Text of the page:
Gyproc pays about the same price for the raw gypsum, as it pays for mined gypsum imported from Spain. However, the freight is much cheaper compared to sailing gypsum on boats from Spain to Kalundborg.

Value creation: Environmental and societal benefits

The local community benefits from the improved competitiveness of its local industry, which secures jobs. Having a world-renowned project in town makes it easier to retain and attract talent.

For society as a whole, the environmental benefits from a more circular approach to manufacturing are obvious. As these examples show, the quantities involved are large:

  • Yearly CO2 emission reduced by 240.000 tons.
  • 3 million m3 of water saved through recycling and reuse.
  • 30.000 tons of straw converted to 5,4 million liters of ethanol.
  • 150.000 tons of gypsum from desulphurization of flue gas replaced imported natural gypsum.

Motivation: It has to make sense economically

Participants in the project are primarily motivated by the economic benefits. Investments in establishing exchanges (for instance building pipelines) are subject to conventional demand for a reasonably short ROI – typically within three years.

There is also an element of idealism in terms of reducing impact on the environment or strengthening the local community.
Fundamentally, however, the Symbiosis particpants are not companies that see themselves as particularly green.

A pipeline carrying steam to Novo Nordisk’s insulin factory from DONG energy’s power plant

When consultants from the Symbiosis Center approach companies to make them build new exchanges, they will deliberately not use the sustainability and circular economy rhetoric – they know that this is not what determines if a company chooses to participate.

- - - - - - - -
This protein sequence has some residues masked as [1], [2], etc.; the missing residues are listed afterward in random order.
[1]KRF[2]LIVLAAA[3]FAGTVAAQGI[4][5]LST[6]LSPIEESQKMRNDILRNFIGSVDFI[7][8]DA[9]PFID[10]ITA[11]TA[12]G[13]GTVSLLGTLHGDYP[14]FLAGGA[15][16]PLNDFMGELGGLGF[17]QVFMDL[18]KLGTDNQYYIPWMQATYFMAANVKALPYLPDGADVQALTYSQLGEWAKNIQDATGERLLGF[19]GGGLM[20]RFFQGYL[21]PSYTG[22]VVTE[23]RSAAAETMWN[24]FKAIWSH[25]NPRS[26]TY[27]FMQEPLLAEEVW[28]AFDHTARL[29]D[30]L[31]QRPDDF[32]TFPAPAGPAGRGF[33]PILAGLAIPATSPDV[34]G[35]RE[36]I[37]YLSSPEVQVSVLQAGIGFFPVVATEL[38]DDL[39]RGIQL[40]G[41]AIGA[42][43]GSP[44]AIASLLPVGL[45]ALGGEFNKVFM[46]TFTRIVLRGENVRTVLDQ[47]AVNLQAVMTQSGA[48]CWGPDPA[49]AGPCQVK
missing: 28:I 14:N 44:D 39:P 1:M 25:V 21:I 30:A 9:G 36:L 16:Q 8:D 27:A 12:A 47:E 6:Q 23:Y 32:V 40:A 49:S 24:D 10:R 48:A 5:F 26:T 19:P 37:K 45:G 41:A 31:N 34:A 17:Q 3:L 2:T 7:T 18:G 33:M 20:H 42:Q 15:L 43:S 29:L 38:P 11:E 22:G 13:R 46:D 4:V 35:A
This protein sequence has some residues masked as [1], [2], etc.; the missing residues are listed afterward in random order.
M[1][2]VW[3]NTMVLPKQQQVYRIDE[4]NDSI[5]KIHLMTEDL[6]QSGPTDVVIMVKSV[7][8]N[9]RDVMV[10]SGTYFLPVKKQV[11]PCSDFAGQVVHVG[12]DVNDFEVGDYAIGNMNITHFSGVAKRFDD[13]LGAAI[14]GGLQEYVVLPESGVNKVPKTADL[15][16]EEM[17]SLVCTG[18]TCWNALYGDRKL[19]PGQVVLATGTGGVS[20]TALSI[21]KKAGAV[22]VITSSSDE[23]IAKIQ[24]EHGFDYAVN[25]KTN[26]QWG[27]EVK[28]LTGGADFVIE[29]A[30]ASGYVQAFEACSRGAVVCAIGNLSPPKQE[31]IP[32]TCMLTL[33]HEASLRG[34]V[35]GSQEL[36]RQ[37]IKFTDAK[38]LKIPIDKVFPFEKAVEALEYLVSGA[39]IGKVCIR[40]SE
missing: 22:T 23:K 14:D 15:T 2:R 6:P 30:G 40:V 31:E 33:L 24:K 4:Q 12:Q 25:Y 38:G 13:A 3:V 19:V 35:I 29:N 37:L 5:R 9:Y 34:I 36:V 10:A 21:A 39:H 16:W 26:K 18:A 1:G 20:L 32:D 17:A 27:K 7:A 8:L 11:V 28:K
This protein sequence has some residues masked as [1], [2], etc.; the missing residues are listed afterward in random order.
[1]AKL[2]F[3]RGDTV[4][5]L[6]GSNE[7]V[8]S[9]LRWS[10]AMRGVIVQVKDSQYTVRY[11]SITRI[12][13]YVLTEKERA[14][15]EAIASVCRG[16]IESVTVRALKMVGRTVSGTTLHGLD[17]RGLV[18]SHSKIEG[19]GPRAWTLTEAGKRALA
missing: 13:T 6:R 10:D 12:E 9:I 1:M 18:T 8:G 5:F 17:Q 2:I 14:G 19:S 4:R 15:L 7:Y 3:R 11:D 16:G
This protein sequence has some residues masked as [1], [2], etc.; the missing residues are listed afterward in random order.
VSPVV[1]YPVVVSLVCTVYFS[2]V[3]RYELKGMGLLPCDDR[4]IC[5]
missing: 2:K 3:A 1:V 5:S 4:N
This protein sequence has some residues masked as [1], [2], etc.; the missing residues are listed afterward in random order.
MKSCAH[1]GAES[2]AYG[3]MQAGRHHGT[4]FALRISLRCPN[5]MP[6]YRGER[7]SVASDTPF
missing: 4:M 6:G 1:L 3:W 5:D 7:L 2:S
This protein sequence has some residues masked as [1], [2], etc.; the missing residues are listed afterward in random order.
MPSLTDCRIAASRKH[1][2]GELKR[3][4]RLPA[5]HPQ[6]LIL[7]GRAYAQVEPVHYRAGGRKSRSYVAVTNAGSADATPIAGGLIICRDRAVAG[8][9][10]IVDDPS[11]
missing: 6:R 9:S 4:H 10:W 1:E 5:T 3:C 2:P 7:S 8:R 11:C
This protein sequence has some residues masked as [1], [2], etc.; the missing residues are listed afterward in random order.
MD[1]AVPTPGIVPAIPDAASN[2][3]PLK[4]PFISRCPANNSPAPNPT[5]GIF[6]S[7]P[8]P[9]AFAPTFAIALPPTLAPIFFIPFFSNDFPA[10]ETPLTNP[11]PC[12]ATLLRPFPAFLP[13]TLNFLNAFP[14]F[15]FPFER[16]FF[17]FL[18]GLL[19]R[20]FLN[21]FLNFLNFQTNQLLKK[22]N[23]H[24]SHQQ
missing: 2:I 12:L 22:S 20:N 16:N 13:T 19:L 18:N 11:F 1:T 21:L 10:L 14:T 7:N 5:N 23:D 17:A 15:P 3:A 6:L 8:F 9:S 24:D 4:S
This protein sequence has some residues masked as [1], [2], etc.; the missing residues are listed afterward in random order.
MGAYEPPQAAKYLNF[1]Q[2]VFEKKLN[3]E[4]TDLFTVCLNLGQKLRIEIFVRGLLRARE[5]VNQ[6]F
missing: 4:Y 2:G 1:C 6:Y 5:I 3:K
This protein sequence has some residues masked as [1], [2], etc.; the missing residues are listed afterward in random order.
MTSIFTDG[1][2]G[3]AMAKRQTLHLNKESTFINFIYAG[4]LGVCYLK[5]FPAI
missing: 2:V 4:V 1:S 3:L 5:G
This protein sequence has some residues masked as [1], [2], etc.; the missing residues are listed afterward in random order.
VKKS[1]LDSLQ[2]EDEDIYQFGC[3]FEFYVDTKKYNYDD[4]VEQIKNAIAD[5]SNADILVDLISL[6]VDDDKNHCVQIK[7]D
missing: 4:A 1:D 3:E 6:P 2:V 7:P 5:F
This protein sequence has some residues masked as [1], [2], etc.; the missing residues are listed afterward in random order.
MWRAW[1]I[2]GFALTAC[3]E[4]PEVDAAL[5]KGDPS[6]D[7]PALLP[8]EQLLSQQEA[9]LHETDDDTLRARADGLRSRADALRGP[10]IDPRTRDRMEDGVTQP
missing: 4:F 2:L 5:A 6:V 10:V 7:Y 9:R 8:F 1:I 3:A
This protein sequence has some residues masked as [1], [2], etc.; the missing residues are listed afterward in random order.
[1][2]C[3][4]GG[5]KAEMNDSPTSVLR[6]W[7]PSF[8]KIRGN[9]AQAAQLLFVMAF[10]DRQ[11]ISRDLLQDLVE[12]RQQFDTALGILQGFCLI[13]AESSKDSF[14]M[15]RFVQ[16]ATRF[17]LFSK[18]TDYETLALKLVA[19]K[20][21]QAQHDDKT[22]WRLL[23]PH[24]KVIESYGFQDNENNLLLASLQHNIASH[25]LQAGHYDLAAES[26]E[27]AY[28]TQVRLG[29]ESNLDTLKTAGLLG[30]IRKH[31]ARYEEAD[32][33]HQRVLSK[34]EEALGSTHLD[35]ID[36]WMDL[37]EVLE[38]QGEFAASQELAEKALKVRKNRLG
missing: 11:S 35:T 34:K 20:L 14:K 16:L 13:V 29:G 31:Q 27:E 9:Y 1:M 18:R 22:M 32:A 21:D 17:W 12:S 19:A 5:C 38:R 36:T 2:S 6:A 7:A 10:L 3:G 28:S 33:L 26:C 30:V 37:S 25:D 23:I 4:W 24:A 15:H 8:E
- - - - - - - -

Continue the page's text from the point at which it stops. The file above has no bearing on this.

For the municipality the symbiosis project is seen as part of the city’s long-term ability to thrive.

Relationships among participants

For the companies in the Symbiosis project, the supplies they recieve from other participants are treated as if they were bought on the regular market. The price depends on negotiations, and the transaction must make enonomic sense for both parties.

Challenges: Supplies change over time

Companies are concerned that they have a secure and steady supply of energy and raw materials, and as a participant in the symbiosis, one needs to consider the consequences, if a key-partner in the project closed or pulled out.

Already, the amount of gypsum that DONG can deliver to the symbiosis has been reduced. But the material supplied by Dong, still represents a significant part of Gyproc’s gypsum raw material. If it were possible, Gyproc would buy more locally, but as a consequence of the Danish policy to reduce CO2 emissions, DONG is reducing its use of coal – and this in turn means that the amount of raw gypsum it produces is smaller.